sets of fences have been damaged. downed trees could be found all over san francisco today. the city received 40 calls of either large downed trees or fallen limb. we found two trouble spots on oak street but neither as serious at the tree that came down on walnut street. it pulled up part othe sidewalk and damaged a car parked on the street. >> obviously disappointing. you got to go with the insurance process and everything. thankfully i'm insured. but as my neighbor put it. you could replace a car. some of these trees have been here 80, 100 years so it's tough on that end as well. >> in addition to downed trees, there were other problems in the city. a power pole snapped, and the northern police station saw serious street flooding which came close to entering the building. the department of public works says all is fine now. live in san francisco, chance chance. >> ama: and right now pg&e is working to restore power to more than 240u7b customers around the bay area. as of this afternoon more than 1240u7b in east bay are without power, and there are more than 4,000 without power on
is highway 101 through the city. this item attributes to several actions. to reflect also the obtainment of a large fta grant. we happily we received a $50 million from the federal transit administration to support the project. part of that funding will be passed over to the authority and part of our previously prop 8 funds will be passed over to mta. this is all to cover some of the work already happened and budgeted for back in the 2010 appropriation as well as reflect the past year. over the past year, the agencies have all done significant work to refine and develop the locally preferred alternative both agencies have been incurred a bit of additional cost. we have also added more consultant support to the budget. the memorandum of agreement will also update the project budget to add about $1.1 million of total project budget to bringing total project cost up to $6.7 million range. again, this additional cost is fully covered by the federal transit administration grant and no additional funding is being sought today. finally this memorandum of agreement, the amendment to this mla pro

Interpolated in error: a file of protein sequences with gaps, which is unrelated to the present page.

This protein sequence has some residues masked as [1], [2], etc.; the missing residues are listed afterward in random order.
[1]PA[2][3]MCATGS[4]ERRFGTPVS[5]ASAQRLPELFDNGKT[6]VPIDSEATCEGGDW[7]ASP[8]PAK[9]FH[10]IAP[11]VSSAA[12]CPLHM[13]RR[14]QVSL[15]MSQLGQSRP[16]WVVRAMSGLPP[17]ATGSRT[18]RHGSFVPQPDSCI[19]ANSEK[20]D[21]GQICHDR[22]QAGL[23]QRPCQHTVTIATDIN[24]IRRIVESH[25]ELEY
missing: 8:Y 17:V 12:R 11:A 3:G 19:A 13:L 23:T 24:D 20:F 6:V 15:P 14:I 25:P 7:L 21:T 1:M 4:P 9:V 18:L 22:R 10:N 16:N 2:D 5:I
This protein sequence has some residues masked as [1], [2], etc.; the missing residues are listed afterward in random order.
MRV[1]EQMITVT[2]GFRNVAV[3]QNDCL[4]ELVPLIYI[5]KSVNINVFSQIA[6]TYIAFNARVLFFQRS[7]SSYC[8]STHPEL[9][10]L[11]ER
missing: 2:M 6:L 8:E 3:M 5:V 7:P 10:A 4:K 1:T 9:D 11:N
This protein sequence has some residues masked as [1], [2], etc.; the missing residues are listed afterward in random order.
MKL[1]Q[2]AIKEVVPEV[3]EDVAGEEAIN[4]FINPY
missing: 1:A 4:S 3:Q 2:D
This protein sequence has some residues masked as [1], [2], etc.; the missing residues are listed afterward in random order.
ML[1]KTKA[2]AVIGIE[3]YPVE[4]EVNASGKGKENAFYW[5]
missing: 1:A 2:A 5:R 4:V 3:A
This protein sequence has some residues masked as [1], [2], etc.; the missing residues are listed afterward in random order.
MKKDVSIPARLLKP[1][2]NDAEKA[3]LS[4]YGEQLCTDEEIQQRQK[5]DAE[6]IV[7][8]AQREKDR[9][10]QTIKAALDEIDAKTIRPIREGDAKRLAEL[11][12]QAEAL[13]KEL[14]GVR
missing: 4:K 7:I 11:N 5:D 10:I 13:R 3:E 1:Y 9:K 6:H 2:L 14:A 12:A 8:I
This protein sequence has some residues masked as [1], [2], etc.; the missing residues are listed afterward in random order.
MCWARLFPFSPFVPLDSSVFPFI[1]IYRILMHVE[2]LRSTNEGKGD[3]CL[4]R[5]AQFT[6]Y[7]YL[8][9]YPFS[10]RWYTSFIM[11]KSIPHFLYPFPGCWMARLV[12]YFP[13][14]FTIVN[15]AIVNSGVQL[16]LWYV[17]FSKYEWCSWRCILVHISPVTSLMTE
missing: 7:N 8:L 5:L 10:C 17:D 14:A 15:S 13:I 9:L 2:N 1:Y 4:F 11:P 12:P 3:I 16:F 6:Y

will be doing great. the coastal cities, again, largely rain and travel delays will be impacted significantly where we have new york, philly and d.c. >> sounds like retailers can't catch a brick right now. superstorm system and now the storm is barreling its way across the country and with holiday pale at their weakest, heard that this morning, do retailers, can they make up for last yund. >> thank you. have, why don't you go first. what impact is it going to have? >> you have declining dispose al income and petter problems. you have the retailers that have inconspicuous stock and consumers are concerned about everything from hurricane sandy and the senseless slaughters in sandy hook, connecticut, spending less and giving more to charities. >> jan, i don't want to minimize any of this, the damage that this storm has already inflicted in parts of the country and could still inflict, but we were in an environment where people were just not shopping to begin with. do you think retailers could use this as a good excuse going forward? >> yeah, bert's here with me the four horsemen and apocalypse.